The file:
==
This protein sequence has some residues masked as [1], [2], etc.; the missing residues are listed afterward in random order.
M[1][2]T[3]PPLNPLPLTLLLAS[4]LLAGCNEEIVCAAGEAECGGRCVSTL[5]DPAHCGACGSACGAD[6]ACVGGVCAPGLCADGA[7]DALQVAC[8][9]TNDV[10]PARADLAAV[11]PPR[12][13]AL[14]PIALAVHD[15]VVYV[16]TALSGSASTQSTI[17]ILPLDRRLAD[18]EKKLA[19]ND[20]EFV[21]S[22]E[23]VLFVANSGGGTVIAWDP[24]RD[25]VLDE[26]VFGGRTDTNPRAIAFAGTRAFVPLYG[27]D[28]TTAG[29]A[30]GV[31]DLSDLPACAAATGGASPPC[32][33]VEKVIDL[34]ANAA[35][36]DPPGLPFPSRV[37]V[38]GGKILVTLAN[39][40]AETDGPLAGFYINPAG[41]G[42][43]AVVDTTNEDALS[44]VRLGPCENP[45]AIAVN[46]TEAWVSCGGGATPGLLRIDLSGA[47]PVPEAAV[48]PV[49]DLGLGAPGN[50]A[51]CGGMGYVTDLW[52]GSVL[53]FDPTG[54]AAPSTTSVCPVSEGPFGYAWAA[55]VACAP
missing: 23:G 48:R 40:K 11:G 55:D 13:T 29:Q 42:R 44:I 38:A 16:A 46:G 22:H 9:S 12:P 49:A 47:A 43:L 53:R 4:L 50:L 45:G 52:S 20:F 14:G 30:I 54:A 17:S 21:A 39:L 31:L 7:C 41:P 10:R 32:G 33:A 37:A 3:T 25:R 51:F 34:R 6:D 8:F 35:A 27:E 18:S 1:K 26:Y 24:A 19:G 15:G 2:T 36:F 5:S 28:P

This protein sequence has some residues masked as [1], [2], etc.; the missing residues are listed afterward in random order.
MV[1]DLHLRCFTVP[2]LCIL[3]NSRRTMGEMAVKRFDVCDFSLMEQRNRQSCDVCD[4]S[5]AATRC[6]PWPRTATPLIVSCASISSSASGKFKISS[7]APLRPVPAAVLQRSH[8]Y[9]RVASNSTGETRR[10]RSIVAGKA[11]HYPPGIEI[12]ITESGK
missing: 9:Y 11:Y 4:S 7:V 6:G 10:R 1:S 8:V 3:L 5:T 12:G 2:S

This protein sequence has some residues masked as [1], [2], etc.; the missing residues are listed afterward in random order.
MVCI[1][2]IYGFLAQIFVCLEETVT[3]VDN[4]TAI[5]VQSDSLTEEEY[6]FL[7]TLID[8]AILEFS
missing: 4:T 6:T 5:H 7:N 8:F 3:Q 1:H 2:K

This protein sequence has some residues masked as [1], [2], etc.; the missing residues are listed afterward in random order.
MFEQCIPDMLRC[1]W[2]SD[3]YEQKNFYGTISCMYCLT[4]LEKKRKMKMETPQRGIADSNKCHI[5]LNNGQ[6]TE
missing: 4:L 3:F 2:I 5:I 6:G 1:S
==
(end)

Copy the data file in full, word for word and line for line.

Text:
This protein sequence has some residues masked as [1], [2], etc.; the missing residues are listed afterward in random order.
M[1][2]T[3]PPLNPLPLTLLLAS[4]LLAGCNEEIVCAAGEAECGGRCVSTL[5]DPAHCGACGSACGAD[6]ACVGGVCAPGLCADGA[7]DALQVAC[8][9]TNDV[10]PARADLAAV[11]PPR[12][13]AL[14]PIALAVHD[15]VVYV[16]TALSGSASTQSTI[17]ILPLDRRLAD[18]EKKLA[19]ND[20]EFV[21]S[22]E[23]VLFVANSGGGTVIAWDP[24]RD[25]VLDE[26]VFGGRTDTNPRAIAFAGTRAFVPLYG[27]D[28]TTAG[29]A[30]GV[31]DLSDLPACAAATGGASPPC[32][33]VEKVIDL[34]ANAA[35][36]DPPGLPFPSRV[37]V[38]GGKILVTLAN[39][40]AETDGPLAGFYINPAG[41]G[42][43]AVVDTTNEDALS[44]VRLGPCENP[45]AIAVN[46]TEAWVSCGGGATPGLLRIDLSGA[47]PVPEAAV[48]PV[49]DLGLGAPGN[50]A[51]CGGMGYVTDLW[52]GSVL[53]FDPTG[54]AAPSTTSVCPVSEGPFGYAWAA[55]VACAP
missing: 23:G 48:R 40:K 11:G 55:D 13:T 29:Q 42:R 44:I 38:A 16:A 46:G 22:H 9:S 12:P 49:A 47:A 43:L 53:R 4:L 50:L 45:G 52:S 20:F 14:G 30:I 54:A 17:S 21:A 39:L 31:L 7:C 41:P 10:R 32:G 33:A 37:A 3:T 25:R 51:F 34:R 6:D 8:F 35:A 27:E 18:S 1:K 26:Y 24:A 19:G 15:G 2:T 36:F 5:S 28:P

This protein sequence has some residues masked as [1], [2], etc.; the missing residues are listed afterward in random order.
MV[1]DLHLRCFTVP[2]LCIL[3]NSRRTMGEMAVKRFDVCDFSLMEQRNRQSCDVCD[4]S[5]AATRC[6]PWPRTATPLIVSCASISSSASGKFKISS[7]APLRPVPAAVLQRSH[8]Y[9]RVASNSTGETRR[10]RSIVAGKA[11]HYPPGIEI[12]ITESGK
missing: 9:Y 11:Y 4:S 7:V 6:G 10:R 1:S 8:V 3:L 5:T 12:G 2:S

This protein sequence has some residues masked as [1], [2], etc.; the missing residues are listed afterward in random order.
MVCI[1][2]IYGFLAQIFVCLEETVT[3]VDN[4]TAI[5]VQSDSLTEEEY[6]FL[7]TLID[8]AILEFS
missing: 4:T 6:T 5:H 7:N 8:F 3:Q 1:H 2:K

This protein sequence has some residues masked as [1], [2], etc.; the missing residues are listed afterward in random order.
MFEQCIPDMLRC[1]W[2]SD[3]YEQKNFYGTISCMYCLT[4]LEKKRKMKMETPQRGIADSNKCHI[5]LNNGQ[6]TE
missing: 4:L 3:F 2:I 5:I 6:G 1:S